Hard Wired for Hardware
Anyone who has been spent any amount of time with a child recently can tell you that the coming generation is more technologically advanced than many adults are. Children have figured out how to work the DVD player on their own at age two, are playing computer games at age three, and teaching their parents how to use an iPhone at four. This generation is described as “digital natives” in an article from the California Teachers Association published last year. The article goes on to explain that today’s generation is headed for careers that don’t even exist today asserting, “They are well educated and very likely to benefit from the independence provided by cell phones, computers and whatever other technology awaits around the corner.”
Children today grow up with technology all around them. Take for example my children’s “chalk board” it is a massive interactive touch screen mounted to the wall that displays the screen of the teacher’s lap top. While I shudder at the cost of such things, it is mesmerizing to watch small children naturally navigate such complex multidimensional computer programs with ease.
According to a study from the Kaiser family foundation kids spend about 6.5 hours s day consuming digital media. This has led to a phenomenon known as digital multitasking. “Kids today can text, do homework, post pictures online, and play video games—all at the same time.” Many people may wonder how this is affecting the developing brains of young children and in fact studies have been done that show children growing up today have different neurological connections formed in their brains. Their brains are literally being rewired by the technology they are exposed to.
Don Tapscott author of the book Growing Up Digital explains the benefits of digital multitasking “What’s happening is that they have better switching abilities and they have better active working memory so that enables them to go rapidly between tasks. It seems like they are doing a bunch of things at once but actually they’re not. They’re able to focus on something and then quickly change and focus on something else.”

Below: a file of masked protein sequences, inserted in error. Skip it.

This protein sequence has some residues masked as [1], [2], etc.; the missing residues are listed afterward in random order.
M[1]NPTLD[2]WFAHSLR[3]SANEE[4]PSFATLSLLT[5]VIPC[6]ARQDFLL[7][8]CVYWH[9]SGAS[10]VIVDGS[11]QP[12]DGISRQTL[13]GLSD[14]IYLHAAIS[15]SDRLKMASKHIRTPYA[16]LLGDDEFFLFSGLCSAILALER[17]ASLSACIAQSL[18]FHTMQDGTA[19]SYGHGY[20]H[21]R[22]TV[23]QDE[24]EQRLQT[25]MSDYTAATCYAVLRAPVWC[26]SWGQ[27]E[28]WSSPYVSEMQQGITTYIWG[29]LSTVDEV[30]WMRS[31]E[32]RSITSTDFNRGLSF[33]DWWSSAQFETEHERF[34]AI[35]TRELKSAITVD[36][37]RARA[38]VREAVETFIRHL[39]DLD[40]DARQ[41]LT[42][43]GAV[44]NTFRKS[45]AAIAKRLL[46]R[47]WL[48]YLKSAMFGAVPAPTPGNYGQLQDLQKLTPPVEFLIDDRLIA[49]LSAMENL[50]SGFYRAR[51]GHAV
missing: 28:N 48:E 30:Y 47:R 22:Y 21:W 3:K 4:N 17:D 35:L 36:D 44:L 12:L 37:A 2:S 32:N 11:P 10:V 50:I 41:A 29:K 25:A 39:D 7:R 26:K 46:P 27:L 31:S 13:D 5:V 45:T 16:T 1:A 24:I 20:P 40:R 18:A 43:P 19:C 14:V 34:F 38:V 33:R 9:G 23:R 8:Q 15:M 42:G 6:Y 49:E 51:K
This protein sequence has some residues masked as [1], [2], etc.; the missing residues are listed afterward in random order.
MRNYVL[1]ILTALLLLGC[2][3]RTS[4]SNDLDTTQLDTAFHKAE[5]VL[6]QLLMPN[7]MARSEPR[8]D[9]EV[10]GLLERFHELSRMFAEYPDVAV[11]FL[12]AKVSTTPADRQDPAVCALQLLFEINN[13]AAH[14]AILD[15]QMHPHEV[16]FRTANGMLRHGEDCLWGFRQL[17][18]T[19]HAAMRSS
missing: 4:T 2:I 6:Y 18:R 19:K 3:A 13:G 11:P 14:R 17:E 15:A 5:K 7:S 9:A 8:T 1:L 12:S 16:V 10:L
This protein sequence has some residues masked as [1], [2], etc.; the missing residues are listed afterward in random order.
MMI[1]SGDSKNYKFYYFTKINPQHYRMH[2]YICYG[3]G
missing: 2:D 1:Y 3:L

Not everyone agrees that all of this technology is a good thing however. With all of the attention spent on learning and utilizing new technology some studies show that kids are falling behind in other more basic life skill development. Spelling is a big one. With people texting more and more it seems less people take the time to actually spell out words even in my generation. This is a personal pet peeve of mine, as someone that spend my college years studying literature and grammar, I will flat out refuse to text with friends who don’t take the time to write in complete sentences or spell out simple words. I only abbreviate words if I can’t spell it close enough to spell check to correct it for me.
One study by AVG Technologies of children aged 4-5 showed that only 14% knew how to tie their shoes and only 20% knew how to swim; while 30% knew how to operate a smart phone, and 69% could operate a computer mouse, open a web browser, navigate to a specific page, and play an interactive computer game. That is more than 2/3 of Kindergarteners!
Parent’s need to make sure they are not neglecting to teach their kids basic life skills like tying shoes while focusing too much on technology.
Another down side of having children that are technology savvy at such a young age is that they are often not mature enough to understand exactly how things work or how to take care of equipment. My children have stumbled upon you tube videos that they really shouldn’t have been watching and my computer has been missing the number “5” key for a few years because my son thought the key board was a puzzle he could take apart and put back together.
Another friend of mine learned the hard way that while two year olds know how to make a movie play, pause, and skip to the next scene it is not always the best idea to give a two year old full access to the DVD player. When his DVD player stopped working he took off the top to see if he could identify the problem and he could.
Inside he found two spoons, a foam dart, a CD, a crayon, his iPod, two candy canes, half of a plastic Easter egg, a pack of fruit snacks, the wrapper from a bag of cookies, eight playing cards, and several scraps of paper. Needless to say the DVD player was put out of reach once it was put back together and amazingly still worked!
Whether we like it or not, whether we think it is a good thing or not, children today are growing up surrounded by technology and are mastering this medium at a younger and younger age. I have accepted that my children will outpace my computer skills before they hit middle school; I just hope I can keep up enough to know what they are even doing if I don’t know how to do it myself.